Thousands of Bangladeshi workers blocked the streets of a Dhaka suburb Monday, throwing stones at factories and smashing vehicles, as they demanded justice for 112 people killed in a garment-factory fire that highlighted how industry and government have failed to protect workers from unsafe conditions.
Some 200 factories were closed for the day after the protest erupted in Savar, the industrial zone where Saturday's deadly fire occurred. Protesters blocked a major highway.
The government announced that Tuesday will be a day of national mourning, with the national flag flying at half-mast in honour of the dead.
Click here to listen to As It Happens host Carol Off speak with the head of the Bangladesh Centre for Worker Solidarity.
Investigators suspect that a short circuit caused the fire, said Maj. Mohammad Mahbub, fire department operations director. But he said it was not the fire itself but the lack of safety measures in the eight-storey building that made it so deadly.
"Had there been at least one emergency exit through outside the factory, the casualties would have been much lower," Mahbub said.
He said firefighters recovered at least 100 bodies from the factory, and 12 more people died at hospitals after jumping from the building to escape the fire.
Local media reported that up to 124 people were killed.
Mohammad Ripu, a survivor, said Monday that he tried to run out of the building when the fire alarm rang but was stopped.
"Managers told us, 'Nothing happened. The fire alarm had just gone out of order. Go back to work,"' Ripu said. "But we quickly understood that there was a fire. As we again ran for the exit point we found it locked from outside, and it was too late."
Ripu said he jumped from a second-floor window and suffered minor injuries.
Mahbub said the fire broke out on the ground floor, which was used as a warehouse, and spread quickly to the upper floors. He said many workers who retreated to the roof were rescued, but dozens of others were trapped; firefighters recovered 69 bodies from the second floor alone.
Many victims were burned beyond recognition. The bodies were laid out in rows at a school nearby. Many of them were handed over to families; unclaimed victims were taken to Dhaka Medical College for identification.
The garment-factory fire was Bangladesh's deadliest in recent memory, but such dangers have long been a fact of life as the industry has mushroomed to meet demand from major retailers around the world.
Factory owned by Wal-Mart supplier
The factory is owned by Tazreen Fashions Ltd., a subsidiary of the Tuba Group. Neither Tazreen nor Tuba Group officials could be reached for comment.
The Tuba Group is a major Bangladeshi garment exporter whose clients include Wal-Mart, Carrefour and Ikea, according to its website. Its factories export garments to the U.S., Germany, France, Italy and the Netherlands, among other countries. The Tazreen factory, which opened in 2009 and employed about 1,700 people, made polo shirts, fleece jackets and T-shirts.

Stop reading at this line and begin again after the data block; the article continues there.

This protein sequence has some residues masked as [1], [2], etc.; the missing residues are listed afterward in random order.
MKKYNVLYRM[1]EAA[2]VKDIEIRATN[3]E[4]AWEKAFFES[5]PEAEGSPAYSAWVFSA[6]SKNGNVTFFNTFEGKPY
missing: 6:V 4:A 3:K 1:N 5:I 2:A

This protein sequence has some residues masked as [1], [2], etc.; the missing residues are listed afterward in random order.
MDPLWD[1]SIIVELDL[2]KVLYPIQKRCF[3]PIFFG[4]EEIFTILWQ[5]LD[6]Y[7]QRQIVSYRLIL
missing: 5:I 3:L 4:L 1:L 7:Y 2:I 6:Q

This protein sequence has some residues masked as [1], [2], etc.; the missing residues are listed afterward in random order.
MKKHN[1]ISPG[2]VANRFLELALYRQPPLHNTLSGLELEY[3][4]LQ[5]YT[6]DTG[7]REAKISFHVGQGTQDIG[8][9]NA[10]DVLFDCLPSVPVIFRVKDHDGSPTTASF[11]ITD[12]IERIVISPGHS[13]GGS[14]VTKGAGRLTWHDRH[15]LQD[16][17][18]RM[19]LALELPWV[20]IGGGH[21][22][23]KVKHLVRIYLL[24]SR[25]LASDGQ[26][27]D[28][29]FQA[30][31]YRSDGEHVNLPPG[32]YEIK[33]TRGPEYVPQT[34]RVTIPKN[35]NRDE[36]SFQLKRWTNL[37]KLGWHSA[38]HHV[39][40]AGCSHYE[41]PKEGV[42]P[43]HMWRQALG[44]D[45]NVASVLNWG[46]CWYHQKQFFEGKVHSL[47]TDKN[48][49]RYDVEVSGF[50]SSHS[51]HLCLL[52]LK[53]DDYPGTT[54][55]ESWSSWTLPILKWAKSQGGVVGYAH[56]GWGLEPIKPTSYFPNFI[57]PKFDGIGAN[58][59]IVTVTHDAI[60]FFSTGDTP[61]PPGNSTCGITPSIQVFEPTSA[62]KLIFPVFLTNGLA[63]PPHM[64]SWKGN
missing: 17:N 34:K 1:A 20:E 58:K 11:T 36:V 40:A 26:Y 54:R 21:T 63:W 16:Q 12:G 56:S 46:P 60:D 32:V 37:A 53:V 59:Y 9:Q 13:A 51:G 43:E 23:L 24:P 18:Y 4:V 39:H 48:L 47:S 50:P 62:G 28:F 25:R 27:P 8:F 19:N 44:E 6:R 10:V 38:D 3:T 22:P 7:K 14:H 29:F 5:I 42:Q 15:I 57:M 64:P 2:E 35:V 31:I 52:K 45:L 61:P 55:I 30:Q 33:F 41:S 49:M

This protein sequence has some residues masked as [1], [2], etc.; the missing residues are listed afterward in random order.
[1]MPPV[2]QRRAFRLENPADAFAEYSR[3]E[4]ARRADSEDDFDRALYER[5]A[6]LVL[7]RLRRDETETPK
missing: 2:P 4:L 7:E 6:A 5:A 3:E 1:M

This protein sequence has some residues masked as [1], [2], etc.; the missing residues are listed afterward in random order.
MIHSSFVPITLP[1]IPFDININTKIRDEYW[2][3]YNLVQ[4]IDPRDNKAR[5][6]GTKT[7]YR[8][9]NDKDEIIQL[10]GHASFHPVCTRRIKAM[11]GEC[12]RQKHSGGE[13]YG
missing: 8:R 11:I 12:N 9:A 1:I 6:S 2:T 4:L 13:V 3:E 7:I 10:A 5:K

Tazreen was given a "high risk" safety rating after a May 16, 2011, audit conducted by an "ethical sourcing" assessor for Wal-Mart, according to a document posted on the Tuba Group's website. It did not specify what led to the rating.
Wal-Mart spokesman Kevin Gardner said online documents indicating an orange or "high risk" assessment after the May 2011 inspection and a yellow or "medium risk" report after an inspection in August 2011 appeared to pertain to the factory. The August 2011 letter said Wal-Mart would conduct another inspection within one year.
Gardner said it was not clear if that inspection had been conducted or whether the factory was still making products for Wal-Mart. If a factory is rated "orange" three times in two years, Wal-Mart won't place any orders for one year. The May 2011 report was the first orange rating for the factory.
"Our thoughts are with the families of the victims of this tragedy," the retailer said in a statement. "While we are trying to determine if the factory has a current relationship with Wal-Mart or one of our suppliers, fire safety is a critically important area of Wal-Mart's factory audit program and we have been working across the apparel industry to improve fire safety education and training in Bangladesh."
In its 2012 Global Responsibility report, Wal-Mart said it ceased working with 49 factories in Bangladesh in 2011 because of fire safety issues, and was working with its supplier factories to phase out production from buildings deemed high risk.
Bangladesh has some 4,000 garment factories, many without proper safety measures. The country annually earns about $20 billion Cdn from exports of garment products, mainly to the U.S. and Europe.
The Bangladesh Garment Manufacturers and Exporters Association\ said it would stand by the victims' families and offered $1,240 to each of the families of the dead. The association's acting president, Siddiqur Rahman, said on a talk show late Sunday that Tazreen's owner was to meet with group representatives on Monday.
"We will discuss what other things we can do for the families of the dead," Rahman said on Rtv, a private television station. "We are worried about what has happened. We hope to discuss everything in detail in that meeting."